An examination of the February 12, 2017 bill submitted by Specialty Surgery to State Farm for the first MUA shows the carrier as being billed $25,000 for the manipulation of Barrera's spine (Code No. 22505), with additional amounts totaling $44,060 billed for all MUA treatment provided that day. Given that Specialty Surgery has demanded a total of $5,113.01 for the February 12, 2017 MUA (Index No. 705866-17), upon the medical record in evidence, this court finds ample basis for such compensation for the manipulation of the patient's cervical, thoracic and lumbosacral spinal regions. Accordingly, justification of the February 25, 2017 (Index No. 705867-17), and March 4, 2017 (Index No. 705884-17), remains. This court finds that those procedures were also medically justified.
The NAMUA protocols set forth general patient recovery benchmarks to consider prior to performing serial MUA procedures. Generally, the protocols contemplate that a second (or serial) MUA procedure is usually unnecessary when a patient regains and retains 80% or more of normal biomechanical function as a result of the first procedure and post-MUA therapy. However, if the patient regains only 50-70% or less of normal biomechanical function as a result of the first procedure and post-MUA follow up therapy, then a second (or serial) MUA procedure is recommended. While the NAMUA scheme appears to leave biomechanical recovery in the 70-80% range out of consideration for additional MUA procedures, the protocols ultimately recommend serial MUAs until the patient achieves the 80% or greater biomechanical recovery threshold. With that in view, we turn to the second and third MUA procedures.
On February 25, 2017, the day of Barrera's second MUA procedure, Barrera presented at Pro Align for a pre-MUA evaluation and was found to have experienced approximately 51%-79% improvement from the first procedure. The evaluation report also noted that she continued to experience chronic pain, adhesions and myofascial pain syndrome. This scenario repeated itself again when she presented at Pro Align for the third and final MUA procedure on March 4, 2017. Hence, according to the NAMUA protocols, as of February 25, 2017, and again on March 4, 2017, Barrera's recovery fell within the range of justification for the second and third MUA procedures.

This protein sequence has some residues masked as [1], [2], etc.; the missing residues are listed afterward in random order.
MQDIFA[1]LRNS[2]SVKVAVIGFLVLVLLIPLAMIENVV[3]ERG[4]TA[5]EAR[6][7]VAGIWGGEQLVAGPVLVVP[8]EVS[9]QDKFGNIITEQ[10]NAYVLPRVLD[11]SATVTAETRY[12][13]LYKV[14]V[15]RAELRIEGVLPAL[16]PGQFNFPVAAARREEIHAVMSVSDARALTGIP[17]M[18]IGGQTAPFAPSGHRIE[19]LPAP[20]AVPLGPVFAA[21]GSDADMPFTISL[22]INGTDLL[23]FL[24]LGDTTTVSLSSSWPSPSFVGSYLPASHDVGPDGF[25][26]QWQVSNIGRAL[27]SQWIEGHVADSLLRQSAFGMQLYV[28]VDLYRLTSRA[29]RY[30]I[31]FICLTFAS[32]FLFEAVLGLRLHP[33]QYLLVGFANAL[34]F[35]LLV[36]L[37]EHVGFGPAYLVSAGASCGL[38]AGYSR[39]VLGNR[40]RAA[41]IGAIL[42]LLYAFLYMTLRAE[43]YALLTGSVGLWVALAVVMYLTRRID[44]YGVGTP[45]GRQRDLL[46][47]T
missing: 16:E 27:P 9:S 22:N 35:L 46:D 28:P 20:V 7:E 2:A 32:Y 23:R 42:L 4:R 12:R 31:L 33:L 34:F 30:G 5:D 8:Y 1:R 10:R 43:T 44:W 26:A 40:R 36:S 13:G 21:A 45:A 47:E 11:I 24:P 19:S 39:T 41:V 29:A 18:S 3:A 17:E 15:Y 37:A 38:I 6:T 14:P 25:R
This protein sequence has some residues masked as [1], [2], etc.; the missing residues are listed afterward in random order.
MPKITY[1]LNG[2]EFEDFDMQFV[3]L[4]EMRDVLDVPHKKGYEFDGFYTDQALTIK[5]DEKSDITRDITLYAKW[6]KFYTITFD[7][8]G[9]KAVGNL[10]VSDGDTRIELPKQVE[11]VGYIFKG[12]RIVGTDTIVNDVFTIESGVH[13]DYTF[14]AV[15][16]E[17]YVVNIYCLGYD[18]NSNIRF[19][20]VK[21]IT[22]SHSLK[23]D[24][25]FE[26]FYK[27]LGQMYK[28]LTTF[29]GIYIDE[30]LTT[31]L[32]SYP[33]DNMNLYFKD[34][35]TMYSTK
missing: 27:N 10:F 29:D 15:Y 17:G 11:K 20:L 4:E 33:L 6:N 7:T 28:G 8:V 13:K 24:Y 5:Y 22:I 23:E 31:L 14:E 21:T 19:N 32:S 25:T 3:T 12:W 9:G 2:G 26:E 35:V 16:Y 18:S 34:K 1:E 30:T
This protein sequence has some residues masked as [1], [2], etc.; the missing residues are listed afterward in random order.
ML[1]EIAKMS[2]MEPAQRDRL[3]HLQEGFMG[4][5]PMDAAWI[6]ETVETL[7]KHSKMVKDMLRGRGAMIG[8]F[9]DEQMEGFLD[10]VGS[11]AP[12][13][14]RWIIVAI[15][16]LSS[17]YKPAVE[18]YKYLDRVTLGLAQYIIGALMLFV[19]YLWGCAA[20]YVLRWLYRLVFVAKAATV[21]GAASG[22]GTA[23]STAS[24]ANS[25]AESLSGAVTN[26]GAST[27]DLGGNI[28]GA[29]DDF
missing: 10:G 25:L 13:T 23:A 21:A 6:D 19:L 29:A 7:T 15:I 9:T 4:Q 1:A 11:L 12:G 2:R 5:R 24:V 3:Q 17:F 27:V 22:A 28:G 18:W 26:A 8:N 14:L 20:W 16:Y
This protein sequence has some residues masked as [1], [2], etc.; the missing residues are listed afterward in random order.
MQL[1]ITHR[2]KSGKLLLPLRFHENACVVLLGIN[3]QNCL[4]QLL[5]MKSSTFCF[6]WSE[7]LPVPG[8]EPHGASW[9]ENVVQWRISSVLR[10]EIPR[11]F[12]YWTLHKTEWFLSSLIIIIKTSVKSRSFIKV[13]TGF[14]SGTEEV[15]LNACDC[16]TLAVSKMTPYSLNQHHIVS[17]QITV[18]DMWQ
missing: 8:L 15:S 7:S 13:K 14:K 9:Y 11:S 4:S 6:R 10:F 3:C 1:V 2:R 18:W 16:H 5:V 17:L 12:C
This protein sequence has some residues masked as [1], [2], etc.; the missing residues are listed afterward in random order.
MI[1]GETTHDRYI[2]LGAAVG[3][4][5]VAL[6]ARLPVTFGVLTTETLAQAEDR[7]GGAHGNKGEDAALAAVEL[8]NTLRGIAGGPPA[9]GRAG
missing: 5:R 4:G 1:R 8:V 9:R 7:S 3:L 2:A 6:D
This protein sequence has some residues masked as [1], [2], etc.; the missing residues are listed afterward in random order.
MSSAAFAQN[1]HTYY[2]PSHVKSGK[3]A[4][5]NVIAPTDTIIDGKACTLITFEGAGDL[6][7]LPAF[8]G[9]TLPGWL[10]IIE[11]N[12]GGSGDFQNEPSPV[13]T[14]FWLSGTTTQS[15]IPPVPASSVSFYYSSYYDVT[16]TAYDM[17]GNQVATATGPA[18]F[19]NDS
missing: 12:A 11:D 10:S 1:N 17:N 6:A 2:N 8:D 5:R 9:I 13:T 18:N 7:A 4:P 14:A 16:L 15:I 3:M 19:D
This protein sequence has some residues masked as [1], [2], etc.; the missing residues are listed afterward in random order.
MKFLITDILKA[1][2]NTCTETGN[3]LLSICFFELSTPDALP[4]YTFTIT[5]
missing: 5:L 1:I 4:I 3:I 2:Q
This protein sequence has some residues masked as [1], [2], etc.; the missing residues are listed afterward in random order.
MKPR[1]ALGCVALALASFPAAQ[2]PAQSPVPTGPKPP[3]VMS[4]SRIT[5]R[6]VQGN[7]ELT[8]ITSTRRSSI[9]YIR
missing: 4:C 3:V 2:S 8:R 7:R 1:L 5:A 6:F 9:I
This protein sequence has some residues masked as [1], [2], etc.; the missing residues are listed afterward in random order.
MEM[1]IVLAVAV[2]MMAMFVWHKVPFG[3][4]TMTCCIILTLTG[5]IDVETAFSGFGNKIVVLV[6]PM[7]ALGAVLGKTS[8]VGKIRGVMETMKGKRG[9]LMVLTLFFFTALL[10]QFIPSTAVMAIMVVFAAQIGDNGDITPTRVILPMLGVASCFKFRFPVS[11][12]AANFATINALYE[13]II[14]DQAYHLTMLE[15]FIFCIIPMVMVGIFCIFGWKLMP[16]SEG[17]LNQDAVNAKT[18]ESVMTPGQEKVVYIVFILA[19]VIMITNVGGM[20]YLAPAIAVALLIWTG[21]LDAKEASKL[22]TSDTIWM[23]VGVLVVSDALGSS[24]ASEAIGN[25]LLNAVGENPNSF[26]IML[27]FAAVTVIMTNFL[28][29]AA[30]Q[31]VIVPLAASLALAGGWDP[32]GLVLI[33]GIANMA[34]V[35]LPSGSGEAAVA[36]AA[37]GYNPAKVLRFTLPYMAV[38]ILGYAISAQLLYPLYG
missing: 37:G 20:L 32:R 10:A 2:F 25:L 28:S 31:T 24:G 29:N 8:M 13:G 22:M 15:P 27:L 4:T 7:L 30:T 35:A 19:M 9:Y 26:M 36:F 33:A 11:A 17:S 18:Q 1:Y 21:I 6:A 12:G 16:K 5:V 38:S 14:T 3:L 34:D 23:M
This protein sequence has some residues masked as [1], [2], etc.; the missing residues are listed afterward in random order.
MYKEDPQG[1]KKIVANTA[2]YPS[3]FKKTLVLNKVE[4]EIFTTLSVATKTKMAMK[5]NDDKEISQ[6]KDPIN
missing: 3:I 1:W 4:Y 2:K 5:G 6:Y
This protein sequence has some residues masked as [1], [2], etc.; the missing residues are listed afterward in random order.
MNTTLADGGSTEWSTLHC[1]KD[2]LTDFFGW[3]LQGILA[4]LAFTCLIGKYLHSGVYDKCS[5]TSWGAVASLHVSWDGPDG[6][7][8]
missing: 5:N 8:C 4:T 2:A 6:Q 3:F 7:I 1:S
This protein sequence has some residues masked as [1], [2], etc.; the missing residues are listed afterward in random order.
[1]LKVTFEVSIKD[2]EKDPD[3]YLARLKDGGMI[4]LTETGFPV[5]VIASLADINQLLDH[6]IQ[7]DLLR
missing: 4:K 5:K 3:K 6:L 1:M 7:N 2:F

As with the February 12, 2017 bill from Specialty Surgery to State Farm, the February 25, 2017, and March 4, 2017 bills each charged $25,000 for the manipulation of Barrera's spine (Code Nos. 225059 and 22505), with bills totaling $44,060 and $48,030, respectively, for all MUA related services provided on those dates. Given that Specialty Surgery has demanded only $3,821.76 (for February 25, 2017) and $5,113.01 (for March 4, 2017) for the MUA services provided, this Court finds that compensation is warranted in each case.
Accordingly, the clerk is directed to enter judgment in favor of the plaintiff, New York Center for Specialty Surgery, in each of the following matters herein: CV-70566-17; CV-705867-17; and, CV-705884-17.
This constitutes the Decision and Order of the Court.
1. All references to the record would have included citations to specific pages therein had counsel complied with the court's trial part rules and submitted documentary evidence with Bates stamped identifiers.
John A. Howard-Algarin, J.